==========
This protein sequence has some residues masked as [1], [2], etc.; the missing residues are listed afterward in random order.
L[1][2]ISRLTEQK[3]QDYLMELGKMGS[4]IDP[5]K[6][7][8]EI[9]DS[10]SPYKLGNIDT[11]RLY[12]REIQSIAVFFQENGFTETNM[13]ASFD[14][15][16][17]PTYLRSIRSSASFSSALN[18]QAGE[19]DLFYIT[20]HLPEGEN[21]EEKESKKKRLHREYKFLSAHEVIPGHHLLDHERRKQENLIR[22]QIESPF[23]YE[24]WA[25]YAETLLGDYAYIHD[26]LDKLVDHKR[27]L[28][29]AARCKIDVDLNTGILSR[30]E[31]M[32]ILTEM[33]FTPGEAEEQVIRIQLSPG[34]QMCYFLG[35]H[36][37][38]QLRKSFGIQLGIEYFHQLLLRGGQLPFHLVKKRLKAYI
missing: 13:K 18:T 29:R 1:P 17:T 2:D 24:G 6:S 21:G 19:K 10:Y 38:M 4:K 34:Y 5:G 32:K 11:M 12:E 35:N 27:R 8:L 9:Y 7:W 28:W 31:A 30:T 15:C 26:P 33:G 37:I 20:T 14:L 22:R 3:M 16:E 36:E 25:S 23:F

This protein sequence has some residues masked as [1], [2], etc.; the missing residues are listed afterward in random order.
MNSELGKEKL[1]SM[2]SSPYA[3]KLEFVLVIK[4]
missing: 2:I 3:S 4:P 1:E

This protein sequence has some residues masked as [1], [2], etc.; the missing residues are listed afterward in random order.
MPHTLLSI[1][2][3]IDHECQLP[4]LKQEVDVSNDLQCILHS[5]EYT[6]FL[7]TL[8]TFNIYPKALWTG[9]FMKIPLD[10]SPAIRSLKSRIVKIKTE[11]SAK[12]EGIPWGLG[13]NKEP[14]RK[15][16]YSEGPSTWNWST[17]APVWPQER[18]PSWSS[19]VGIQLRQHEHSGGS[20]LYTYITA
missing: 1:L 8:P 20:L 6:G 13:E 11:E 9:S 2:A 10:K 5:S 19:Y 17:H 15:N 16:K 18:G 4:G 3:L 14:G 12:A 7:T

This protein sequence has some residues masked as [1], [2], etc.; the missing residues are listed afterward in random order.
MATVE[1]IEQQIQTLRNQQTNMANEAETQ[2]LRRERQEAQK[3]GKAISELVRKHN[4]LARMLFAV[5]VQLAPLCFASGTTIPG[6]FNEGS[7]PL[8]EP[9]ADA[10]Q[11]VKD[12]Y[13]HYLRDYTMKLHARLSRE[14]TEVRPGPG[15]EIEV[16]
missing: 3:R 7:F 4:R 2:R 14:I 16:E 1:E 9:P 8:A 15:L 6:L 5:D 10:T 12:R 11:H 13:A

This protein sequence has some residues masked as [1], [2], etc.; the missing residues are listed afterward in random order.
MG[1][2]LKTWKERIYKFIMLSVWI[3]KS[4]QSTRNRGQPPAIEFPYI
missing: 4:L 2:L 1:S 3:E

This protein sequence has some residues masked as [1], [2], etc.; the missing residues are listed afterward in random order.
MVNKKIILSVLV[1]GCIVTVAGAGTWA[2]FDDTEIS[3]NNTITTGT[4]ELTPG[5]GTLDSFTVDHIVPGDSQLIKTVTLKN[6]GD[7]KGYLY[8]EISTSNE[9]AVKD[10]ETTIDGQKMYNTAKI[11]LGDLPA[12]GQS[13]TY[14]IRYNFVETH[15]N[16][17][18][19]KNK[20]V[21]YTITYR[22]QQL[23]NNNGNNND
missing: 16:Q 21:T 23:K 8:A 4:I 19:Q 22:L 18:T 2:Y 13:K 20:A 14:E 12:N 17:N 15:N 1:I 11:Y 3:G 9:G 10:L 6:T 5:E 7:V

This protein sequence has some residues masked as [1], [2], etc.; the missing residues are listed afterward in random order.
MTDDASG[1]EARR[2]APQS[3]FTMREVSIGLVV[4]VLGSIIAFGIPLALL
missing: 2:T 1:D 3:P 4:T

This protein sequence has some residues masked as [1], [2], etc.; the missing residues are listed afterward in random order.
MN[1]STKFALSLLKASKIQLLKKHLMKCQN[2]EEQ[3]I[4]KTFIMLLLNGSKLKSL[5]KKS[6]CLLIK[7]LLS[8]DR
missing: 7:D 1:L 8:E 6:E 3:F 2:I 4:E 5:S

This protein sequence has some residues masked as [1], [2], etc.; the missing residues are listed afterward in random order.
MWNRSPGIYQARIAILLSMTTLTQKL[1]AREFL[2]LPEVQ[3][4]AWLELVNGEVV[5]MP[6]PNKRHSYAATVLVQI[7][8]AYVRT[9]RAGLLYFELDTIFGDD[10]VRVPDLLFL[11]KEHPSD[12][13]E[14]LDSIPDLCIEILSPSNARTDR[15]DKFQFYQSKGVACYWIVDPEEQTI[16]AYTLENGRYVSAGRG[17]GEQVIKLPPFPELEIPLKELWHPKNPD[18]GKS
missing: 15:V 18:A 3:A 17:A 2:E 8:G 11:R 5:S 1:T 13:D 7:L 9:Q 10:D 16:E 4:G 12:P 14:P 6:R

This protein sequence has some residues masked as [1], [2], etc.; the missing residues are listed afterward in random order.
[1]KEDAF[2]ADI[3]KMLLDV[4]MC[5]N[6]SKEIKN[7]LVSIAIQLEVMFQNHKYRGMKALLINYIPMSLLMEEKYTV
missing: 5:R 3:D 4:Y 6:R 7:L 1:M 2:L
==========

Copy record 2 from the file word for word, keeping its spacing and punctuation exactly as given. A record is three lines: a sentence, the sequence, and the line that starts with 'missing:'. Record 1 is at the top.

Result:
This protein sequence has some residues masked as [1], [2], etc.; the missing residues are listed afterward in random order.
MNSELGKEKL[1]SM[2]SSPYA[3]KLEFVLVIK[4]
missing: 2:I 3:S 4:P 1:E